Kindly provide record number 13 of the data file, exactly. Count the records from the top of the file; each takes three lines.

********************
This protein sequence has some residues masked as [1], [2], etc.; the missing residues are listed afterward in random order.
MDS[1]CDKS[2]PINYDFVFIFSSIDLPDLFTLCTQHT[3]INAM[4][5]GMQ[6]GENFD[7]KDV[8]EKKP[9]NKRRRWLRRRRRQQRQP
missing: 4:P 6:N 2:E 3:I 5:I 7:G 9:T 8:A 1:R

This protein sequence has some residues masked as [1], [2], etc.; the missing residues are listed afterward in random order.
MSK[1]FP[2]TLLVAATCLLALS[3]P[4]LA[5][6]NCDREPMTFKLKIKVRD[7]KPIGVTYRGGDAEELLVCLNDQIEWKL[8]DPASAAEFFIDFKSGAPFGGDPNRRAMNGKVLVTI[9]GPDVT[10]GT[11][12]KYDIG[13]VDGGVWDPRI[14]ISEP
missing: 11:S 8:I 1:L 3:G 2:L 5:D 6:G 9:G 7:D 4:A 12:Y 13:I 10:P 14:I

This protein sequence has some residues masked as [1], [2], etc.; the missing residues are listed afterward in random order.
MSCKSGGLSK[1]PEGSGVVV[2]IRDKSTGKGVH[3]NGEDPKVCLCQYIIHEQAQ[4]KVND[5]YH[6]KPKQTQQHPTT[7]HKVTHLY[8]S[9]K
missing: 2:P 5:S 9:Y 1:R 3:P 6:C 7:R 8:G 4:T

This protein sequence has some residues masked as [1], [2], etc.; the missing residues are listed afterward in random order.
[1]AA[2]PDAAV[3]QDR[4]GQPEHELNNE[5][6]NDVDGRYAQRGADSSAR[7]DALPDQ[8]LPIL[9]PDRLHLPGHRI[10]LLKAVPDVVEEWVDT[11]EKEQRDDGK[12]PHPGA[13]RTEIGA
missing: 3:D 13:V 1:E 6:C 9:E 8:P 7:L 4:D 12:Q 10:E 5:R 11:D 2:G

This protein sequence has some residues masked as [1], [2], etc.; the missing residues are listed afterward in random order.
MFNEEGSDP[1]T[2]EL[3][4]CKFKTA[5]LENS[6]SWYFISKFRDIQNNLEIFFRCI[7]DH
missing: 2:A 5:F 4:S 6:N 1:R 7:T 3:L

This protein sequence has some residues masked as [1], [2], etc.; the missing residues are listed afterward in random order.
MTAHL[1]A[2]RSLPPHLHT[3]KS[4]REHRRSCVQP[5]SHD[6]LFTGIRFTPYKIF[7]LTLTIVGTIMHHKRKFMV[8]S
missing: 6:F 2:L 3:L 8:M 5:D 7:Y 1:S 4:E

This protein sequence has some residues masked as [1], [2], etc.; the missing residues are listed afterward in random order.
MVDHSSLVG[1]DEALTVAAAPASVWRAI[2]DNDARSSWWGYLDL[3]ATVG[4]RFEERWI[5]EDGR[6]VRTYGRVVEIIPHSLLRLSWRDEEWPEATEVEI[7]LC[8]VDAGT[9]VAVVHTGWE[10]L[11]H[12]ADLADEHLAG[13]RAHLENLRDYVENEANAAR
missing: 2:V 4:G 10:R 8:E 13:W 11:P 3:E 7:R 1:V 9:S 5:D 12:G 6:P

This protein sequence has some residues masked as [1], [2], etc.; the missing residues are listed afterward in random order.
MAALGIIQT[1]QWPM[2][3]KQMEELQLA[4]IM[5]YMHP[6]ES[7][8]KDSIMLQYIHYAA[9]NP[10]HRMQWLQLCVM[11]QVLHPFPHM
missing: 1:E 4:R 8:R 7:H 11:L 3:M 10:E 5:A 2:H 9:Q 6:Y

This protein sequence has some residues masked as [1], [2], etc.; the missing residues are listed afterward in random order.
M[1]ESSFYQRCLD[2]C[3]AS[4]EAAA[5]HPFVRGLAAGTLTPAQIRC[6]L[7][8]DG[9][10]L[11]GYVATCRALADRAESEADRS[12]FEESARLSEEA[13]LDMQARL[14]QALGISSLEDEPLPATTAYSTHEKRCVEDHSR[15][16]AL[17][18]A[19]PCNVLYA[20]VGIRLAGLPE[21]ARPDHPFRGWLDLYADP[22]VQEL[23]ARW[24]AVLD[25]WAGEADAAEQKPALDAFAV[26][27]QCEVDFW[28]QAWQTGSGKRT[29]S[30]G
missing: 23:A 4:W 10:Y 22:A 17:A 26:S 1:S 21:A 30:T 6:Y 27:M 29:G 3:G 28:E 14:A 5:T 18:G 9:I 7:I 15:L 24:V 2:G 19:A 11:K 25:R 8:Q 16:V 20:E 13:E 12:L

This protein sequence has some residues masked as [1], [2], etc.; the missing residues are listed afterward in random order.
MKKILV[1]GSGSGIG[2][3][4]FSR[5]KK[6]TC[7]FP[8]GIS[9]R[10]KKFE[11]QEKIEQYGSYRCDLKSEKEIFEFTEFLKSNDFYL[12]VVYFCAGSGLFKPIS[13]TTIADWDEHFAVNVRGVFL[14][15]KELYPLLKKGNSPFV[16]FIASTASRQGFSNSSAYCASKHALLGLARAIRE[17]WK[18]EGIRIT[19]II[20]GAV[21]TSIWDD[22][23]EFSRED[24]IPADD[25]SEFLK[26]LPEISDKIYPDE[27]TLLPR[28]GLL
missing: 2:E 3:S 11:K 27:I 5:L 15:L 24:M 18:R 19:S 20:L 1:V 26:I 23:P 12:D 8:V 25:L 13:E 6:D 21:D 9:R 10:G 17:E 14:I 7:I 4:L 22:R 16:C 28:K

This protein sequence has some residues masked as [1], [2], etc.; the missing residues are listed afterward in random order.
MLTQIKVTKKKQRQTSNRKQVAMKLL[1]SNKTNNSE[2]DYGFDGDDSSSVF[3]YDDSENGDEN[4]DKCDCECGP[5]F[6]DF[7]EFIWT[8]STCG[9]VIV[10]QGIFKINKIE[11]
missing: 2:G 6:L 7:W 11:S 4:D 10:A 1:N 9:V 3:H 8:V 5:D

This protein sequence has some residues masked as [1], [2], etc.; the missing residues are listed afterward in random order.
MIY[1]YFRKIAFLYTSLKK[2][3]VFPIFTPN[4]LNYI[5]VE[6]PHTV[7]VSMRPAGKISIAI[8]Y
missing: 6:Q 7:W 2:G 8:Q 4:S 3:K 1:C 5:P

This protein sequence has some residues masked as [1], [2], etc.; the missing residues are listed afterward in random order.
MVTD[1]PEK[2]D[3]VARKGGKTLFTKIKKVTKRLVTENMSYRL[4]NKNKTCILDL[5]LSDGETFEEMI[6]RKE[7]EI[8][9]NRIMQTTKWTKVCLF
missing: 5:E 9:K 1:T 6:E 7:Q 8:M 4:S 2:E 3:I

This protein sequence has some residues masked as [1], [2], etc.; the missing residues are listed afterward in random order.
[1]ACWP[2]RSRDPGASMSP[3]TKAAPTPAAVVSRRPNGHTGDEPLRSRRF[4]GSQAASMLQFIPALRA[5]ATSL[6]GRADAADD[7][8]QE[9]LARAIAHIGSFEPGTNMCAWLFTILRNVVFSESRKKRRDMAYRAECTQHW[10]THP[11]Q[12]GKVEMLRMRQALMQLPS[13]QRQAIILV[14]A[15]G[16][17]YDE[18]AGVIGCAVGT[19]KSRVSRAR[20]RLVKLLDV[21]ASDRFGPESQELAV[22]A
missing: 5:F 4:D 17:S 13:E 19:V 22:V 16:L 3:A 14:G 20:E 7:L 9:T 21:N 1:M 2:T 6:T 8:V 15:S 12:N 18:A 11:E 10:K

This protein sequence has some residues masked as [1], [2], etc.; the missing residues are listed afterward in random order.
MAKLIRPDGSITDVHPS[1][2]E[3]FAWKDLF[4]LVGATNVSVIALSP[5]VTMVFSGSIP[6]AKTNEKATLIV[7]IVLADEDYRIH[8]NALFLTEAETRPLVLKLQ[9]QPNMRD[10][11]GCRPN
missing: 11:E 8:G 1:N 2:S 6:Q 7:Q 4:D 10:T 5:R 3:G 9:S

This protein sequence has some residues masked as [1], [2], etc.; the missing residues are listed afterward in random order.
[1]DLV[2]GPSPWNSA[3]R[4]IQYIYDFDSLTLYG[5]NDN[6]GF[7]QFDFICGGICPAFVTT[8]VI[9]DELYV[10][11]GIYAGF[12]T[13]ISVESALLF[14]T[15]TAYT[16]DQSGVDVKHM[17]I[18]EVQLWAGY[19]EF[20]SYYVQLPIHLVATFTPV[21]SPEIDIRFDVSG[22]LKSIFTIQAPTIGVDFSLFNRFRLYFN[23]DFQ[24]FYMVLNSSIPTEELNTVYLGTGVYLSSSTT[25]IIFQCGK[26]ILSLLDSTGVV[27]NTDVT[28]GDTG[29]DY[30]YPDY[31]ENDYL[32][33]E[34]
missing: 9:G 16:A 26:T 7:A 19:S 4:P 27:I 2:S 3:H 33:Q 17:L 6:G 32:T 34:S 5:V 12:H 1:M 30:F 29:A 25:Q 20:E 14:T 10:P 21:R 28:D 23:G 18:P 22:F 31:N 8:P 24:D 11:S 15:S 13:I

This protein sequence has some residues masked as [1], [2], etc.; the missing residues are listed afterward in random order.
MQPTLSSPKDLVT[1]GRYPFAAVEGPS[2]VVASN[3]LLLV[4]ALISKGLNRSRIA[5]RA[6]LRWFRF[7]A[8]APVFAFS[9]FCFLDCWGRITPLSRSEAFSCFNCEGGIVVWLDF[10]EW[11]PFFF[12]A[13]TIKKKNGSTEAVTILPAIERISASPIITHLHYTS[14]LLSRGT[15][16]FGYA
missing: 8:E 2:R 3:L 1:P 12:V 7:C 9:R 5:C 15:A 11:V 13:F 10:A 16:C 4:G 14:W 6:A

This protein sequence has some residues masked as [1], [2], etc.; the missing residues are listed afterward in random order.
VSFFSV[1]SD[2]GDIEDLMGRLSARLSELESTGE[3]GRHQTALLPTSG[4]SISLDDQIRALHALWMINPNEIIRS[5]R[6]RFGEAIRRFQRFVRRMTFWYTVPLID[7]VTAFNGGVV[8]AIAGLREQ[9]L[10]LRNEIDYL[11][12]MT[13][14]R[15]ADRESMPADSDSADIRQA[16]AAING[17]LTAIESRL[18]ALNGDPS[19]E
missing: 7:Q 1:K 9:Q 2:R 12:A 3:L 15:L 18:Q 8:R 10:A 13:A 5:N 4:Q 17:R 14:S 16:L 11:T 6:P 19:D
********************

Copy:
This protein sequence has some residues masked as [1], [2], etc.; the missing residues are listed afterward in random order.
MVTD[1]PEK[2]D[3]VARKGGKTLFTKIKKVTKRLVTENMSYRL[4]NKNKTCILDL[5]LSDGETFEEMI[6]RKE[7]EI[8][9]NRIMQTTKWTKVCLF
missing: 5:E 9:K 1:T 6:E 7:Q 8:M 4:S 2:E 3:I